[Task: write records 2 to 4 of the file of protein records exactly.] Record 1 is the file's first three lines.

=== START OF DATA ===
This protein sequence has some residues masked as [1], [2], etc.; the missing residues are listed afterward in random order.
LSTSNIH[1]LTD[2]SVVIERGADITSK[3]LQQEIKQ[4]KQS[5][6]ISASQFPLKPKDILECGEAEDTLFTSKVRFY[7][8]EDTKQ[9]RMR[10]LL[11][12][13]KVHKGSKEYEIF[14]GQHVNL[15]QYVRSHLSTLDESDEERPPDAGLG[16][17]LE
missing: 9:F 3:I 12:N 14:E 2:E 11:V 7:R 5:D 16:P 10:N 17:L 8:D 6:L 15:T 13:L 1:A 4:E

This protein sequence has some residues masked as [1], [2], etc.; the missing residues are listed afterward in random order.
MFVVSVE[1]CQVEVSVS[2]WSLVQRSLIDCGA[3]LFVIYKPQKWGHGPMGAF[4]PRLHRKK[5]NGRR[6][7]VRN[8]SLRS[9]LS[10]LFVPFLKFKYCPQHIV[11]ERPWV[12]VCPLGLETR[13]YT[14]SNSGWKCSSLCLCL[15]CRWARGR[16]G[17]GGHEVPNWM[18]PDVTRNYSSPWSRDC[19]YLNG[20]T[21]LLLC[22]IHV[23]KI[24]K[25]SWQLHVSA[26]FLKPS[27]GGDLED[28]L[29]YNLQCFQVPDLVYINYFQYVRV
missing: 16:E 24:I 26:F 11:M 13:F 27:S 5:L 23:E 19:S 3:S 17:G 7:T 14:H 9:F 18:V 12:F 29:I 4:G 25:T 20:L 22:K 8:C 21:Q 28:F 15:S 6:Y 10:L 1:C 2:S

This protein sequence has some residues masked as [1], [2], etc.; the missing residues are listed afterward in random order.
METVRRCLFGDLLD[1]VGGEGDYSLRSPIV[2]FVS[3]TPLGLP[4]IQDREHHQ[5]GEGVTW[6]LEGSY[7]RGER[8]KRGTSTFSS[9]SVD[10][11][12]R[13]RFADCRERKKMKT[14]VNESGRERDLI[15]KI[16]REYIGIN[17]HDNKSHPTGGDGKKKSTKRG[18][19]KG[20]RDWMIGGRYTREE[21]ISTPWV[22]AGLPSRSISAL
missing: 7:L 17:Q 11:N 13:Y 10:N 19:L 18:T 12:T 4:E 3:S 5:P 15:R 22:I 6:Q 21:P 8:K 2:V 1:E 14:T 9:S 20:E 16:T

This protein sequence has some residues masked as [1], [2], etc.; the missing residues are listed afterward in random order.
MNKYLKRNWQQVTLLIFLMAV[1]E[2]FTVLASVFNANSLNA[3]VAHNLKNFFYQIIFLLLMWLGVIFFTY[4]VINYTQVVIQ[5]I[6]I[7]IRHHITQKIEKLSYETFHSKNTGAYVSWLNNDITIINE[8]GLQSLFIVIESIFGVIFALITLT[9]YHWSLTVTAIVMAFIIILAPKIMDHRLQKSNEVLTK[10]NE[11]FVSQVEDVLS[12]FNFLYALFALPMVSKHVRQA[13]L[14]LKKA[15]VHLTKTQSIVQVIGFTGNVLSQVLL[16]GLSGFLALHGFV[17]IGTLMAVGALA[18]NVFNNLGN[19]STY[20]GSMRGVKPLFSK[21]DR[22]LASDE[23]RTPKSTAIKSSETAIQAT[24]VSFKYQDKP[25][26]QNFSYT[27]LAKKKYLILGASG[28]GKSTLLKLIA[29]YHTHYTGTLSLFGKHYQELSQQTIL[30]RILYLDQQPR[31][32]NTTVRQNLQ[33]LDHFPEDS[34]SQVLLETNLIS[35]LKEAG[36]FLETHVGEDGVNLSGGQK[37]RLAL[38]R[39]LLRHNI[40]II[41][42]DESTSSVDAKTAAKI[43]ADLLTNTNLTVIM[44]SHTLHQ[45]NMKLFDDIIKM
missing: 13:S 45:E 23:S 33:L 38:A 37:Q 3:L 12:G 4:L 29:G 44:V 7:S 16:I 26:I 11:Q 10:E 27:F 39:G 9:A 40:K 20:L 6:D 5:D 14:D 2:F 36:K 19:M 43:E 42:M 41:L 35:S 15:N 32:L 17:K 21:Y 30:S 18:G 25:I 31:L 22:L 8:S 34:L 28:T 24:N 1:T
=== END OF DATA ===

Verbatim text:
This protein sequence has some residues masked as [1], [2], etc.; the missing residues are listed afterward in random order.
MFVVSVE[1]CQVEVSVS[2]WSLVQRSLIDCGA[3]LFVIYKPQKWGHGPMGAF[4]PRLHRKK[5]NGRR[6][7]VRN[8]SLRS[9]LS[10]LFVPFLKFKYCPQHIV[11]ERPWV[12]VCPLGLETR[13]YT[14]SNSGWKCSSLCLCL[15]CRWARGR[16]G[17]GGHEVPNWM[18]PDVTRNYSSPWSRDC[19]YLNG[20]T[21]LLLC[22]IHV[23]KI[24]K[25]SWQLHVSA[26]FLKPS[27]GGDLED[28]L[29]YNLQCFQVPDLVYINYFQYVRV
missing: 16:E 24:I 26:F 11:M 13:F 27:S 5:L 23:E 19:S 3:S 17:G 7:T 14:H 9:F 18:V 12:F 29:I 4:G 25:T 20:L 22:K 8:C 21:Q 28:F 15:S 6:Y 10:L 1:C 2:S

This protein sequence has some residues masked as [1], [2], etc.; the missing residues are listed afterward in random order.
METVRRCLFGDLLD[1]VGGEGDYSLRSPIV[2]FVS[3]TPLGLP[4]IQDREHHQ[5]GEGVTW[6]LEGSY[7]RGER[8]KRGTSTFSS[9]SVD[10][11][12]R[13]RFADCRERKKMKT[14]VNESGRERDLI[15]KI[16]REYIGIN[17]HDNKSHPTGGDGKKKSTKRG[18][19]KG[20]RDWMIGGRYTREE[21]ISTPWV[22]AGLPSRSISAL
missing: 7:L 17:Q 11:N 13:Y 10:N 19:L 18:T 12:T 4:E 3:S 5:P 15:R 22:I 6:Q 21:P 8:K 2:V 1:E 14:T 9:S 20:E 16:T

This protein sequence has some residues masked as [1], [2], etc.; the missing residues are listed afterward in random order.
MNKYLKRNWQQVTLLIFLMAV[1]E[2]FTVLASVFNANSLNA[3]VAHNLKNFFYQIIFLLLMWLGVIFFTY[4]VINYTQVVIQ[5]I[6]I[7]IRHHITQKIEKLSYETFHSKNTGAYVSWLNNDITIINE[8]GLQSLFIVIESIFGVIFALITLT[9]YHWSLTVTAIVMAFIIILAPKIMDHRLQKSNEVLTK[10]NE[11]FVSQVEDVLS[12]FNFLYALFALPMVSKHVRQA[13]L[14]LKKA[15]VHLTKTQSIVQVIGFTGNVLSQVLL[16]GLSGFLALHGFV[17]IGTLMAVGALA[18]NVFNNLGN[19]STY[20]GSMRGVKPLFSK[21]DR[22]LASDE[23]RTPKSTAIKSSETAIQAT[24]VSFKYQDKP[25][26]QNFSYT[27]LAKKKYLILGASG[28]GKSTLLKLIA[29]YHTHYTGTLSLFGKHYQELSQQTIL[30]RILYLDQQPR[31][32]NTTVRQNLQ[33]LDHFPEDS[34]SQVLLETNLIS[35]LKEAG[36]FLETHVGEDGVNLSGGQK[37]RLAL[38]R[39]LLRHNI[40]II[41][42]DESTSSVDAKTAAKI[43]ADLLTNTNLTVIM[44]SHTLHQ[45]NMKLFDDIIKM
missing: 13:S 45:E 23:S 33:L 38:A 37:Q 3:L 12:G 4:L 29:G 44:V 7:S 16:I 26:I 11:Q 10:E 27:F 39:G 9:A 40:K 20:L 6:D 5:D 14:D 2:F 36:K 19:M 43:E 42:M 41:L 35:S 15:N 32:L 17:K 21:Y 30:S 18:G 25:I 31:L 22:L 8:S 34:L 28:T 24:N 1:T